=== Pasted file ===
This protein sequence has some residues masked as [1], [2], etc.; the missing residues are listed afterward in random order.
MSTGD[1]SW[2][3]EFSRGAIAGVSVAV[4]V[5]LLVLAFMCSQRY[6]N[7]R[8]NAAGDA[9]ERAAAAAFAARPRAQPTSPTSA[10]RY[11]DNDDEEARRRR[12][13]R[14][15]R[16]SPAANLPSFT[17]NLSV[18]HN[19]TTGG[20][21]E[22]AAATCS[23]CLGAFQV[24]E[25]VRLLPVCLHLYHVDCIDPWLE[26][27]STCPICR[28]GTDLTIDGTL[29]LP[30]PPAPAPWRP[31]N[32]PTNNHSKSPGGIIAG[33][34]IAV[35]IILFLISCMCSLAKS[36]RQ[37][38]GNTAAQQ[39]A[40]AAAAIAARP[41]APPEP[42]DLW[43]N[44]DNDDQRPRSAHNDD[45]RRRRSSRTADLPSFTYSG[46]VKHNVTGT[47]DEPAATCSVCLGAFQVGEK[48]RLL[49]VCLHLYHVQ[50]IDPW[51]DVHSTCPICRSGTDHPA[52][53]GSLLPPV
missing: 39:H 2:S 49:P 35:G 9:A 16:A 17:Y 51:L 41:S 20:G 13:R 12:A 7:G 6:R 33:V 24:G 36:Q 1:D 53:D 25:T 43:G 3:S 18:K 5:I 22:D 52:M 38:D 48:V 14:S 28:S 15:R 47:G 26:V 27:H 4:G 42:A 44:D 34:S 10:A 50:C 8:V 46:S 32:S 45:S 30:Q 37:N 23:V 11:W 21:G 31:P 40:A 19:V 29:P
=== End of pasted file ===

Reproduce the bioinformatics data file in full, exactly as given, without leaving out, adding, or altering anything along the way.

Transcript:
This protein sequence has some residues masked as [1], [2], etc.; the missing residues are listed afterward in random order.
MSTGD[1]SW[2][3]EFSRGAIAGVSVAV[4]V[5]LLVLAFMCSQRY[6]N[7]R[8]NAAGDA[9]ERAAAAAFAARPRAQPTSPTSA[10]RY[11]DNDDEEARRRR[12][13]R[14][15]R[16]SPAANLPSFT[17]NLSV[18]HN[19]TTGG[20][21]E[22]AAATCS[23]CLGAFQV[24]E[25]VRLLPVCLHLYHVDCIDPWLE[26][27]STCPICR[28]GTDLTIDGTL[29]LP[30]PPAPAPWRP[31]N[32]PTNNHSKSPGGIIAG[33][34]IAV[35]IILFLISCMCSLAKS[36]RQ[37][38]GNTAAQQ[39]A[40]AAAAIAARP[41]APPEP[42]DLW[43]N[44]DNDDQRPRSAHNDD[45]RRRRSSRTADLPSFTYSG[46]VKHNVTGT[47]DEPAATCSVCLGAFQVGEK[48]RLL[49]VCLHLYHVQ[50]IDPW[51]DVHSTCPICRSGTDHPA[52][53]GSLLPPV
missing: 39:H 2:S 49:P 35:G 9:A 16:A 17:Y 51:L 41:S 20:G 13:R 12:A 7:G 6:R 33:V 24:G 36:Q 1:D 53:D 25:T 43:G 3:S 18:K 5:I 22:D 52:M 38:D 48:V 14:S 28:S 15:R 47:G 26:V 27:H 4:G 42:A 44:D 34:S 10:A 50:C 8:V 46:S 32:S 45:S 30:Q 37:N 23:V 11:W 21:G 31:P 40:A 19:V 29:P